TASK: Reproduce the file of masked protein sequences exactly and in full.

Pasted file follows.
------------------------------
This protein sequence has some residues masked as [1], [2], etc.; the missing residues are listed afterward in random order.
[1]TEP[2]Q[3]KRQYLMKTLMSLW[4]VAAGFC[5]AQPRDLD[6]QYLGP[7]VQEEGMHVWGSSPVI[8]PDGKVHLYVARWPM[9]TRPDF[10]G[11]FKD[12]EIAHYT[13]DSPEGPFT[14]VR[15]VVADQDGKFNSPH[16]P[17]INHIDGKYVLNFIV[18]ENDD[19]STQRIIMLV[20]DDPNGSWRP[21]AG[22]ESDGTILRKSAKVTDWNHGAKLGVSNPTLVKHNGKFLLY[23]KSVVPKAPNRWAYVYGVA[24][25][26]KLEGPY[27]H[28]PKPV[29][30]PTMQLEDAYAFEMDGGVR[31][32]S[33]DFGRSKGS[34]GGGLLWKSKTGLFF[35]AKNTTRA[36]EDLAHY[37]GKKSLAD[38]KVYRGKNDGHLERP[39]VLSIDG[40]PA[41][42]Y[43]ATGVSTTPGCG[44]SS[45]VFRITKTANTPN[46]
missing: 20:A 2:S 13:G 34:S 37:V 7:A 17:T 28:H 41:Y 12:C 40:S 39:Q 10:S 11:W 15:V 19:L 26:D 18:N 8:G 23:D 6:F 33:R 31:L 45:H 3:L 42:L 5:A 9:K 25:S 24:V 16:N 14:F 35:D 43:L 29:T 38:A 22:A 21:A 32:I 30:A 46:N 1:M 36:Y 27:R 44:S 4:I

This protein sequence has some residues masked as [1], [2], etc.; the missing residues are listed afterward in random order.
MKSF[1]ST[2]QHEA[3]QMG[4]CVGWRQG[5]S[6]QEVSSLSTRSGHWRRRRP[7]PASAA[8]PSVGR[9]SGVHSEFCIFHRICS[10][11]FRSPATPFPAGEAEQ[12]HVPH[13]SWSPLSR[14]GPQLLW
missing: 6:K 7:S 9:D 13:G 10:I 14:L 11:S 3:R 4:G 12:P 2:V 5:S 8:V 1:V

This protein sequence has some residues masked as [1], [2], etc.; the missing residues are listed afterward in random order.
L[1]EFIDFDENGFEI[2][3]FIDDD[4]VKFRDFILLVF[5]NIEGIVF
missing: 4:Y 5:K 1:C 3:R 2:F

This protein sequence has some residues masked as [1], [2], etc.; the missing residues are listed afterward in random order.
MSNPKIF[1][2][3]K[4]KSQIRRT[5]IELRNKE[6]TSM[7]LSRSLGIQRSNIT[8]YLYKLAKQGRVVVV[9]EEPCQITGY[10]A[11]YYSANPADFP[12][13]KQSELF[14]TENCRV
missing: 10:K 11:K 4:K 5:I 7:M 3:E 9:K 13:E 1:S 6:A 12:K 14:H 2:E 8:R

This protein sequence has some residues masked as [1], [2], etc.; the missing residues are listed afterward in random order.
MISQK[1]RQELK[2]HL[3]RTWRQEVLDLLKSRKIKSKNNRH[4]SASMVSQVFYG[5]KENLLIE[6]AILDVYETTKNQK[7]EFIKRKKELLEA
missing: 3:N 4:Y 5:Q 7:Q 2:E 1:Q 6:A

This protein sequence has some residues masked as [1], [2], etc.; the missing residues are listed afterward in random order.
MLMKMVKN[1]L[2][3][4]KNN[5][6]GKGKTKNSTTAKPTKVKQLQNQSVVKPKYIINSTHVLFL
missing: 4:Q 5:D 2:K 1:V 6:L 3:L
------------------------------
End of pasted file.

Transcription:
This protein sequence has some residues masked as [1], [2], etc.; the missing residues are listed afterward in random order.
[1]TEP[2]Q[3]KRQYLMKTLMSLW[4]VAAGFC[5]AQPRDLD[6]QYLGP[7]VQEEGMHVWGSSPVI[8]PDGKVHLYVARWPM[9]TRPDF[10]G[11]FKD[12]EIAHYT[13]DSPEGPFT[14]VR[15]VVADQDGKFNSPH[16]P[17]INHIDGKYVLNFIV[18]ENDD[19]STQRIIMLV[20]DDPNGSWRP[21]AG[22]ESDGTILRKSAKVTDWNHGAKLGVSNPTLVKHNGKFLLY[23]KSVVPKAPNRWAYVYGVA[24][25][26]KLEGPY[27]H[28]PKPV[29][30]PTMQLEDAYAFEMDGGVR[31][32]S[33]DFGRSKGS[34]GGGLLWKSKTGLFF[35]AKNTTRA[36]EDLAHY[37]GKKSLAD[38]KVYRGKNDGHLERP[39]VLSIDG[40]PA[41][42]Y[43]ATGVSTTPGCG[44]SS[45]VFRITKTANTPN[46]
missing: 20:A 2:S 13:G 34:S 37:V 7:A 17:T 28:H 41:Y 12:C 40:S 39:Q 10:S 11:W 15:V 19:L 26:D 18:N 8:G 23:D 6:F 33:R 31:L 45:H 3:L 42:L 5:A 9:K 25:S 24:V 16:N 14:F 35:D 43:L 29:T 38:A 22:A 21:A 32:I 30:A 46:N 1:M 36:Y 27:R 44:S 4:I

This protein sequence has some residues masked as [1], [2], etc.; the missing residues are listed afterward in random order.
MKSF[1]ST[2]QHEA[3]QMG[4]CVGWRQG[5]S[6]QEVSSLSTRSGHWRRRRP[7]PASAA[8]PSVGR[9]SGVHSEFCIFHRICS[10][11]FRSPATPFPAGEAEQ[12]HVPH[13]SWSPLSR[14]GPQLLW
missing: 6:K 7:S 9:D 13:G 10:I 14:L 11:S 3:R 4:G 12:P 2:V 5:S 8:V 1:V

This protein sequence has some residues masked as [1], [2], etc.; the missing residues are listed afterward in random order.
L[1]EFIDFDENGFEI[2][3]FIDDD[4]VKFRDFILLVF[5]NIEGIVF
missing: 4:Y 5:K 1:C 3:R 2:F

This protein sequence has some residues masked as [1], [2], etc.; the missing residues are listed afterward in random order.
MSNPKIF[1][2][3]K[4]KSQIRRT[5]IELRNKE[6]TSM[7]LSRSLGIQRSNIT[8]YLYKLAKQGRVVVV[9]EEPCQITGY[10]A[11]YYSANPADFP[12][13]KQSELF[14]TENCRV
missing: 10:K 11:K 4:K 5:I 7:M 3:E 9:K 13:E 1:S 6:A 12:K 14:H 2:E 8:R

This protein sequence has some residues masked as [1], [2], etc.; the missing residues are listed afterward in random order.
MISQK[1]RQELK[2]HL[3]RTWRQEVLDLLKSRKIKSKNNRH[4]SASMVSQVFYG[5]KENLLIE[6]AILDVYETTKNQK[7]EFIKRKKELLEA
missing: 3:N 4:Y 5:Q 7:Q 2:E 1:Q 6:A

This protein sequence has some residues masked as [1], [2], etc.; the missing residues are listed afterward in random order.
MLMKMVKN[1]L[2][3][4]KNN[5][6]GKGKTKNSTTAKPTKVKQLQNQSVVKPKYIINSTHVLFL
missing: 4:Q 5:D 2:K 1:V 6:L 3:L